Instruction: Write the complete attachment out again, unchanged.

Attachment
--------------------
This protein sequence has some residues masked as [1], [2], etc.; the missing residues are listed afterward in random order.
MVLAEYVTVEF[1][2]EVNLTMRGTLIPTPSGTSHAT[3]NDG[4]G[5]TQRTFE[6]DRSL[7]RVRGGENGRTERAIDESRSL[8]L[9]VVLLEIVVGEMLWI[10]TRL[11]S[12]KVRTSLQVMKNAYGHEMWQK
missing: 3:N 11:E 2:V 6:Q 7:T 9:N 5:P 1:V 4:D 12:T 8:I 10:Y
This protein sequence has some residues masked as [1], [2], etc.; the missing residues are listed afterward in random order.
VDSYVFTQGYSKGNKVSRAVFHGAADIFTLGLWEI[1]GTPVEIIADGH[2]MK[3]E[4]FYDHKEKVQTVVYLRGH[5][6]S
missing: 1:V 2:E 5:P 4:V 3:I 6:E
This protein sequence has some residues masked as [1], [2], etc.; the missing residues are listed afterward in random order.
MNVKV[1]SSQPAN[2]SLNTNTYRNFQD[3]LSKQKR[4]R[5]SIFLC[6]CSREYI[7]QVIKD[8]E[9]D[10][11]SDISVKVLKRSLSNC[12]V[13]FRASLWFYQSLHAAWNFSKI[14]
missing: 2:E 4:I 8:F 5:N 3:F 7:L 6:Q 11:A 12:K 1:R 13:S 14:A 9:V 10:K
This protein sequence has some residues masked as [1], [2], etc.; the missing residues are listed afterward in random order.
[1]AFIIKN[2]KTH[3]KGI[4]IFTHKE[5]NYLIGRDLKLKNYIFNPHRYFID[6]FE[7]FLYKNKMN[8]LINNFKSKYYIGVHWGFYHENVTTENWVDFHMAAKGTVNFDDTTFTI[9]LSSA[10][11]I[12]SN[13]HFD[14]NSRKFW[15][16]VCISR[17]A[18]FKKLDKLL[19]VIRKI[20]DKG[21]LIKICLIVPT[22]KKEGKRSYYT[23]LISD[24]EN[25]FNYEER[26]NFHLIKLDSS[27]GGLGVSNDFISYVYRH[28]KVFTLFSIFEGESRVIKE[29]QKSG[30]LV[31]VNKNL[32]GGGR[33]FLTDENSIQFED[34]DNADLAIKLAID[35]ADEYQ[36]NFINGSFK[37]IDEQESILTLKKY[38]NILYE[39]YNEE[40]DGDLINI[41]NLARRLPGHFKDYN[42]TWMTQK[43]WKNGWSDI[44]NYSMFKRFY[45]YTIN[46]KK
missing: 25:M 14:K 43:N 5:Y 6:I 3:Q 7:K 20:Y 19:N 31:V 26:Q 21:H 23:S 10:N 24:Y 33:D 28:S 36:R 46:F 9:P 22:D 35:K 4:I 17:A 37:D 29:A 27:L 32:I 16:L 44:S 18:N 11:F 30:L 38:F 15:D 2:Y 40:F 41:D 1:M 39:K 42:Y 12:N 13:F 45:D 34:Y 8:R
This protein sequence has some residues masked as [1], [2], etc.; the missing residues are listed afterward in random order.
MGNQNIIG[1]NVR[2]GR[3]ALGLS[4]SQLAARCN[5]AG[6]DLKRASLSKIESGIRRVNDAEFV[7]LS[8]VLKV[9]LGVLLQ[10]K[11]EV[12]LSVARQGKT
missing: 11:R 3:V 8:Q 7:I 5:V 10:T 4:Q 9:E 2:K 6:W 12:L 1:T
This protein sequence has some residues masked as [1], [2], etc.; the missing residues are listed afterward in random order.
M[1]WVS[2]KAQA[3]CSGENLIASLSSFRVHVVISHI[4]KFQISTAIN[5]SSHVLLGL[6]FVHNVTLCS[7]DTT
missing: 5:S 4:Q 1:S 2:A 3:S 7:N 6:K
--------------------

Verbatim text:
This protein sequence has some residues masked as [1], [2], etc.; the missing residues are listed afterward in random order.
MVLAEYVTVEF[1][2]EVNLTMRGTLIPTPSGTSHAT[3]NDG[4]G[5]TQRTFE[6]DRSL[7]RVRGGENGRTERAIDESRSL[8]L[9]VVLLEIVVGEMLWI[10]TRL[11]S[12]KVRTSLQVMKNAYGHEMWQK
missing: 3:N 11:E 2:V 6:Q 7:T 9:N 5:P 1:V 4:D 12:T 8:I 10:Y
This protein sequence has some residues masked as [1], [2], etc.; the missing residues are listed afterward in random order.
VDSYVFTQGYSKGNKVSRAVFHGAADIFTLGLWEI[1]GTPVEIIADGH[2]MK[3]E[4]FYDHKEKVQTVVYLRGH[5][6]S
missing: 1:V 2:E 5:P 4:V 3:I 6:E
This protein sequence has some residues masked as [1], [2], etc.; the missing residues are listed afterward in random order.
MNVKV[1]SSQPAN[2]SLNTNTYRNFQD[3]LSKQKR[4]R[5]SIFLC[6]CSREYI[7]QVIKD[8]E[9]D[10][11]SDISVKVLKRSLSNC[12]V[13]FRASLWFYQSLHAAWNFSKI[14]
missing: 2:E 4:I 8:F 5:N 3:F 7:L 6:Q 11:A 12:K 1:R 13:S 14:A 9:V 10:K
This protein sequence has some residues masked as [1], [2], etc.; the missing residues are listed afterward in random order.
[1]AFIIKN[2]KTH[3]KGI[4]IFTHKE[5]NYLIGRDLKLKNYIFNPHRYFID[6]FE[7]FLYKNKMN[8]LINNFKSKYYIGVHWGFYHENVTTENWVDFHMAAKGTVNFDDTTFTI[9]LSSA[10][11]I[12]SN[13]HFD[14]NSRKFW[15][16]VCISR[17]A[18]FKKLDKLL[19]VIRKI[20]DKG[21]LIKICLIVPT[22]KKEGKRSYYT[23]LISD[24]EN[25]FNYEER[26]NFHLIKLDSS[27]GGLGVSNDFISYVYRH[28]KVFTLFSIFEGESRVIKE[29]QKSG[30]LV[31]VNKNL[32]GGGR[33]FLTDENSIQFED[34]DNADLAIKLAID[35]ADEYQ[36]NFINGSFK[37]IDEQESILTLKKY[38]NILYE[39]YNEE[40]DGDLINI[41]NLARRLPGHFKDYN[42]TWMTQK[43]WKNGWSDI[44]NYSMFKRFY[45]YTIN[46]KK
missing: 25:M 14:K 43:N 5:Y 6:I 3:Q 7:K 20:Y 19:N 31:V 26:Q 21:H 23:S 10:N 24:Y 33:D 28:S 36:R 46:F 9:P 22:D 35:K 4:I 17:A 37:D 29:A 27:L 32:I 16:L 44:S 18:N 11:F 30:L 38:F 15:D 2:Y 40:F 41:D 1:M 39:K 42:Y 12:N 13:F 45:D 34:Y 8:R
This protein sequence has some residues masked as [1], [2], etc.; the missing residues are listed afterward in random order.
MGNQNIIG[1]NVR[2]GR[3]ALGLS[4]SQLAARCN[5]AG[6]DLKRASLSKIESGIRRVNDAEFV[7]LS[8]VLKV[9]LGVLLQ[10]K[11]EV[12]LSVARQGKT
missing: 11:R 3:V 8:Q 7:I 5:V 10:T 4:Q 9:E 2:K 6:W 12:L 1:T
This protein sequence has some residues masked as [1], [2], etc.; the missing residues are listed afterward in random order.
M[1]WVS[2]KAQA[3]CSGENLIASLSSFRVHVVISHI[4]KFQISTAIN[5]SSHVLLGL[6]FVHNVTLCS[7]DTT
missing: 5:S 4:Q 1:S 2:A 3:S 7:N 6:K